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+ 3.1 Understanding exported functions.

In the following code:

  fun f(x:int)=> new x;
  export fun f of (int) as "F";

we have actually defined two function. The first one, {f} has already been explained in the previous section.

The second function "F" is a special wrapper for the first which uses extern "C" linkage so the symbol is available for linkage in an object file or shared library.

The export wrapper here is also certain to be a C function accepting a pointer to thread frame as the first argument.

+ 3.1.1 Without the thread frame

You can also export a function so that the interface is certain to match the expected signature, eliding the pointer to thread frame. For example:

  fun f(x:int)=> new x;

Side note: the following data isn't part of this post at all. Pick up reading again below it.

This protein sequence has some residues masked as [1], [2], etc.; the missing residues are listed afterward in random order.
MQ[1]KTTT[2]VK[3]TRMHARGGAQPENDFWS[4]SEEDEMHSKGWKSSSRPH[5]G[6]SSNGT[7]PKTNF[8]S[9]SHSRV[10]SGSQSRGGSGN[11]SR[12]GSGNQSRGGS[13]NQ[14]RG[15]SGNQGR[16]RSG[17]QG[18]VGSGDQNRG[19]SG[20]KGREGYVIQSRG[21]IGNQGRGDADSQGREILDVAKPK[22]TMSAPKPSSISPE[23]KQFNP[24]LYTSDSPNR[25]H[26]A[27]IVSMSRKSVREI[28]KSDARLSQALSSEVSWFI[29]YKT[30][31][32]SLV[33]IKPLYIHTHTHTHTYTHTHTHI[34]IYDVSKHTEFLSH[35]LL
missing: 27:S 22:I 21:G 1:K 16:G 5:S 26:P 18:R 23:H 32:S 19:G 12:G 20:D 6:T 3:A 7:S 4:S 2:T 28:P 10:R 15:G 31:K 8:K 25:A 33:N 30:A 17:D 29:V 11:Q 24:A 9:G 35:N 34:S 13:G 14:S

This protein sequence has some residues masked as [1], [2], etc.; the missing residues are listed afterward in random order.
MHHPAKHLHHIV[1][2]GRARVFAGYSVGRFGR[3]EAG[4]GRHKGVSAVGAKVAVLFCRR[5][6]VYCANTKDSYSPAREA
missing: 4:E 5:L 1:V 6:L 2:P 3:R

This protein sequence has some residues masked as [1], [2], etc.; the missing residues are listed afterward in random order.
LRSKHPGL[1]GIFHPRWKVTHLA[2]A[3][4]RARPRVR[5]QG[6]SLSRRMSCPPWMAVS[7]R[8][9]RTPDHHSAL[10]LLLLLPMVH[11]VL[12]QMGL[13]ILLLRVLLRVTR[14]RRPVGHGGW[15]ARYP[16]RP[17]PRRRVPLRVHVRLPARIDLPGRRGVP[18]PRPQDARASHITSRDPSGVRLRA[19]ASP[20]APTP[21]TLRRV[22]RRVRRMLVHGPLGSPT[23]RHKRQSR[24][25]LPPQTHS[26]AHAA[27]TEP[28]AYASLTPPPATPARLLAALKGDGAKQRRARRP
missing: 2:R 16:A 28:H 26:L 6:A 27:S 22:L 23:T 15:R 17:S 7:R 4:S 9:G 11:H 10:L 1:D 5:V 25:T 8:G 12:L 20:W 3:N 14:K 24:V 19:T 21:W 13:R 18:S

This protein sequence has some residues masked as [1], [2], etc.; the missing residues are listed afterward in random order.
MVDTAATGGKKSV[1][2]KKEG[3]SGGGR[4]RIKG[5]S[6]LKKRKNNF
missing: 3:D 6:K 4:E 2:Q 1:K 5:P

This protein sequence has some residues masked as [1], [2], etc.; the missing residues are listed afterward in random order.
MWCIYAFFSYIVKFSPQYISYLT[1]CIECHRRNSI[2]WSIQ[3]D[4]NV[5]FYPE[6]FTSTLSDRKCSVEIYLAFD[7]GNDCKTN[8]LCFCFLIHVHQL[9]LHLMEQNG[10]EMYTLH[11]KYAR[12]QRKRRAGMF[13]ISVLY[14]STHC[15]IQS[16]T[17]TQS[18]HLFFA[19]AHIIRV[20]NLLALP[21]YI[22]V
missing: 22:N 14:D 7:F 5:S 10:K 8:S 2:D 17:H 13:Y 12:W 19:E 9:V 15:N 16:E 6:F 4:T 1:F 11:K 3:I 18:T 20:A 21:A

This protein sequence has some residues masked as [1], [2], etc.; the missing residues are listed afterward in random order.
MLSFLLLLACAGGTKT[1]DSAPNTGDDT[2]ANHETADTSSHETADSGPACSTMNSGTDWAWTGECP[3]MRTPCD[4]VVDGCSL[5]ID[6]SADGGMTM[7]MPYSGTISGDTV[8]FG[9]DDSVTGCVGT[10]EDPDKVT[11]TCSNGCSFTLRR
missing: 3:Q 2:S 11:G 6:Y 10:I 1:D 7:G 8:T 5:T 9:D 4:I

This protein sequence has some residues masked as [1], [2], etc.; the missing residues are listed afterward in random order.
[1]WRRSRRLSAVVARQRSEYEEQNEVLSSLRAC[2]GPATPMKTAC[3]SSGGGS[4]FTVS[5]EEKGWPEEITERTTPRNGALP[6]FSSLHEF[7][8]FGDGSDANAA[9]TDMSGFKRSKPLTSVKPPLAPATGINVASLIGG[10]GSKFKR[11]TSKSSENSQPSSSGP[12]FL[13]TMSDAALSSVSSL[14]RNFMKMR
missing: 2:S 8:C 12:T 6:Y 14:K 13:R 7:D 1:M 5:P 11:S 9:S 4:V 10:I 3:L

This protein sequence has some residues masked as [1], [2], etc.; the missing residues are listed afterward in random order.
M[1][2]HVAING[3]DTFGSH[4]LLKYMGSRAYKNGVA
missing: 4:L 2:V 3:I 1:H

export cfun f of (int) as "F";

will elide the thread frame pointer, but that is required by the function {f} so the resulting wrapper function will not compile. If instead you write:

  cfun f(x:int)=> new x;
  export cfun f of (int) as "F";

then the wrapper will certainly compile, and instead the Felix function {f} will fail because it doesn't accept a thread frame.

If you write:

  fun f(x:int)=> x;
  export cfun f of (int) as "F";

everything will work, because the Felix function {f} clearly doesn't require a thread frame. The one passed to {F} is simply ignored.

When you write the compact form:

  export cfun f(x:int)=> x;

that is equivalent to

  cfun f(x:int)=>x;
  export cfun f of (int) as "F";

so the wrapper will be sure to compile, although the function {f} may not in general in this case it will. The construction

  export fun (x:int)=>x;

always compiles and will work if the correct thread frame is passed. The type system assures this unless you cheat with a cast.

The later point is important now, because Felix interfaces do cheat with a cast. In that case it will always work provided the function does not use any global variables (since the ones it would use would be in a different thread frame to the one actually passed).

This problem can easily be avoided: just don't use global variables in library code!